Why you can’t believe everything you read or hear in the media about nutrition and health
Misinformation, misunderstanding, misinterpretation and conspiracy theories abound about food, nutrition and health. You really need to maintain a critical eye to sort the wheat from the chaff. And it’s not just well-meaning friends, health food store employees, neighbours and websites you need to worry about. The media often get it wrong. Or they misconstrue a scientific study’s message because they love a catchy headline. Or they just published the press release. Or the editor gave the story to a news reporter not the health and science writer.
For example, if you see a headline that shouts out: ‘Study shows Amazon Jungle Juice will help you lose up to 50 pounds in 90 days’. Pause before you open your purse and fork out for a six-pack. Here’s why. In nutrition research terms a study which finds an association between eating a food or nutrient (say, Amazon Jungle Juice) and a health indicator (say, weight loss) in a particular group of people (say, Amazonian Indians) does not mean Amazon Jungle juice will help you lose weight. An epidemiological study like this (that’s a study of the relationship between diseases and contributing factors in populations) can’t prove cause and effect – it merely is saying, hello, here’s an association that’s worth more research. Epidemiological studies can have problems with the way they were carried out too (these are called methodological problems). For example:
- Was it a big enough population to properly power the study (i.e. were there enough people in it)?
- Was the Jungle Juice the only thing that was different in the group that lost weight?
- How was the intake of Amazonian Jungle Juice assessed within the population studied
- Did it rely on people’s memories of past consumption (memories fade)?
- Was a tool used with proven validity in this population (for example do Amazonian Indians think about food in the quantitative way that the researchers do)?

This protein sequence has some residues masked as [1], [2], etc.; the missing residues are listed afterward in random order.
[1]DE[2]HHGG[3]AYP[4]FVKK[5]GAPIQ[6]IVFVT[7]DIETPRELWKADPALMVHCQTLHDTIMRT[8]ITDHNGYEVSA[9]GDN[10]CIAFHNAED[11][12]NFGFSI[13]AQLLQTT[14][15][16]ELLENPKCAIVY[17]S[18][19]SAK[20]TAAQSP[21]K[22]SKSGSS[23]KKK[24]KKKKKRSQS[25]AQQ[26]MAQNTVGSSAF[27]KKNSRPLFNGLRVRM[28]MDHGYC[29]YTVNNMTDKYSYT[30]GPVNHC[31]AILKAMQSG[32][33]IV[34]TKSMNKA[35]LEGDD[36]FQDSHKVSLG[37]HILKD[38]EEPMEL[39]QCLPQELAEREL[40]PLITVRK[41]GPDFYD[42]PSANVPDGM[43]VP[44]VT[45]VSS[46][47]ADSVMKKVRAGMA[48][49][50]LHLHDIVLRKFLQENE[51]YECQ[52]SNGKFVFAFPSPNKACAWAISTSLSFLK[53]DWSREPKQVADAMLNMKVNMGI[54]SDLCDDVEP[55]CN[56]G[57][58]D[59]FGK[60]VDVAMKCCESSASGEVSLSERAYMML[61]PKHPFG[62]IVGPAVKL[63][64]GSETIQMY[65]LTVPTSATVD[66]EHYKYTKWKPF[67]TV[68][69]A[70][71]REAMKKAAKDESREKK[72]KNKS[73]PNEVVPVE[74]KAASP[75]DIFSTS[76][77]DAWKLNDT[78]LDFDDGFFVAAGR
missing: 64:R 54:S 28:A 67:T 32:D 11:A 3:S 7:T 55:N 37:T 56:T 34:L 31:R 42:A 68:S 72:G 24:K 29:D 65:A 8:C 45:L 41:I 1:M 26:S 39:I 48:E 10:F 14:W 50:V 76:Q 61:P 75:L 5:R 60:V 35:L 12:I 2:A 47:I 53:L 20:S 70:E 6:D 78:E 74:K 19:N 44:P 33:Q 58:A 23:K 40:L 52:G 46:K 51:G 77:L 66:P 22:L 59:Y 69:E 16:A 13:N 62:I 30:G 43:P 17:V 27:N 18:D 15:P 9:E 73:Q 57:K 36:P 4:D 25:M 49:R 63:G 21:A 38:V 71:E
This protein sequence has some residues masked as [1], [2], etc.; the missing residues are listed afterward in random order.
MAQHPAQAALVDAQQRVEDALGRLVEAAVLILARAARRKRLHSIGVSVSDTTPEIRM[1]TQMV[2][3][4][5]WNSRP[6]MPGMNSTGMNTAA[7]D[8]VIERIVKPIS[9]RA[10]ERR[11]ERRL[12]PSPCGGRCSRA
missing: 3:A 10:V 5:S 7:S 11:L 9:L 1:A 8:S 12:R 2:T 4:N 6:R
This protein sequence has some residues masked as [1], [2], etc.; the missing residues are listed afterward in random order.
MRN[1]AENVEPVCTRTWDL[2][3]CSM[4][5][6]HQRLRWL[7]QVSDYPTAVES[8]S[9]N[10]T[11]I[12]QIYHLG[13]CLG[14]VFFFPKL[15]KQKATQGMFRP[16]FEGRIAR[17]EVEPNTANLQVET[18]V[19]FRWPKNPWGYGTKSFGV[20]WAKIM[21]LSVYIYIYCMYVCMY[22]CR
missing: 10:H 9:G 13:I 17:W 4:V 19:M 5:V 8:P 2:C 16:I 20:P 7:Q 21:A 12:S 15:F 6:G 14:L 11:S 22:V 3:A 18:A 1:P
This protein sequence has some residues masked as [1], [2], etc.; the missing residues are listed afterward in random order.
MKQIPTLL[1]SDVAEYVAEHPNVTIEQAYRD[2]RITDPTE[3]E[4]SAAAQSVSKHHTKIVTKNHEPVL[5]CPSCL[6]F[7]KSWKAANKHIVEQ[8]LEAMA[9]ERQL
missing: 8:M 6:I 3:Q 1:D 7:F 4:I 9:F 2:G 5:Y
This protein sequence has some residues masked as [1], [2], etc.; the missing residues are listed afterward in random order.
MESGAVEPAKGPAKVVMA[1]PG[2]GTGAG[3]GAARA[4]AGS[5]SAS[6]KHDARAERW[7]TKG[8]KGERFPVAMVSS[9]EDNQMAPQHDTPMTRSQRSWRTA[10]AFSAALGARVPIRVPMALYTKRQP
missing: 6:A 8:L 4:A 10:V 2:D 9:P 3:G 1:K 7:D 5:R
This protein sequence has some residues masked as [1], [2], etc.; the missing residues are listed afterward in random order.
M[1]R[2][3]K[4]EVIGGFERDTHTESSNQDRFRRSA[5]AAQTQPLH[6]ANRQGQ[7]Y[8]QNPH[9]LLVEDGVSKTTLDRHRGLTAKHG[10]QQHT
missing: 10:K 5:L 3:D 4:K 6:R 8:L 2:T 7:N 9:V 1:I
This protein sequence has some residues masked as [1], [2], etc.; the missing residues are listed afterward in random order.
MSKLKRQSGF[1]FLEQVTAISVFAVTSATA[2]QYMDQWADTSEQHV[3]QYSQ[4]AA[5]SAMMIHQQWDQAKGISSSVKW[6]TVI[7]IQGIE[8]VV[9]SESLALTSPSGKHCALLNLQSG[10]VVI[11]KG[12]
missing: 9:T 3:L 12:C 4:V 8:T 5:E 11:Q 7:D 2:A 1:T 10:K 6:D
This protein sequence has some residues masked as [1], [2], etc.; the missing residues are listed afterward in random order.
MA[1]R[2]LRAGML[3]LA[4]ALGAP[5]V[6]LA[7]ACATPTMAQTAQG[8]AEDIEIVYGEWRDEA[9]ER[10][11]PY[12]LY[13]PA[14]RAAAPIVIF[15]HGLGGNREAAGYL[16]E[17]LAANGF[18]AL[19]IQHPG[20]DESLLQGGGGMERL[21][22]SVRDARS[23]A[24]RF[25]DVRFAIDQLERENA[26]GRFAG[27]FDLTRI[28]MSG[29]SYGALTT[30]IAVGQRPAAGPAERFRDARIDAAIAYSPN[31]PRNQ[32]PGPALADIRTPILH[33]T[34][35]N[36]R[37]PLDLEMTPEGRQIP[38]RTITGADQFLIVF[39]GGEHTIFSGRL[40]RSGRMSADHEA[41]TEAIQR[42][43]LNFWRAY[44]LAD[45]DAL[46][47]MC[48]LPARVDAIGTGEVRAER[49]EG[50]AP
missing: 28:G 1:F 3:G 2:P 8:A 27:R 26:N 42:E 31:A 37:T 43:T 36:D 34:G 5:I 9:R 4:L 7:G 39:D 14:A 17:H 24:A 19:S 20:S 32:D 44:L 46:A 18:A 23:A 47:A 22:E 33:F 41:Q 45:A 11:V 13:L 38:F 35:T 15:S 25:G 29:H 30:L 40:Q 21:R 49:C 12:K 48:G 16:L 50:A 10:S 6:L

- Was the population’s level of physical activity properly factored in (this would also help weight loss)?
The gold standard intervention study is a double blind, placebo controlled trial in which both the subjects and researchers have no idea which group received what. This type of study also determines whether the intervention works statistically better than a placebo. And not just one of these studies but many to ensure the results are robust and repeatable. Alas, these issues are not considered by journalists working on the basis of one study, racing toward deadline.
I often receive feedback from readers urging me to read a book in order to educate myself about an alternative view. But books aren’t always trustworthy sources of information either. You don’t actually need qualifications to publish a book – anyone can do it if they have a marketable concept. I critically assess nutrition books very carefully. The best ones are usually (but not always) written by nutrition academics and registered dietitians who are experts on the topic and draw on scientifically sound research and evidence-based content. To help them get the message across in a clear and simple way, they may work in conjunction with experienced and qualified health writers.
In a world where we are bombarded with nutrition information how can you sort the wheat from the chaff? Here’s my 3-point checklist. Check out:
- The writer’s qualifications – top marks go to books, articles and websites written or co-written by nutrition experts
- Positive reviews by people who can form an educated opinion, such as registered/accredited dietitians, nutritionists or nutrition academics, and
- Does it overturn accepted nutrition wisdom? Strange or unusual ideas are often wrong and won’t provide any real and practical help for you.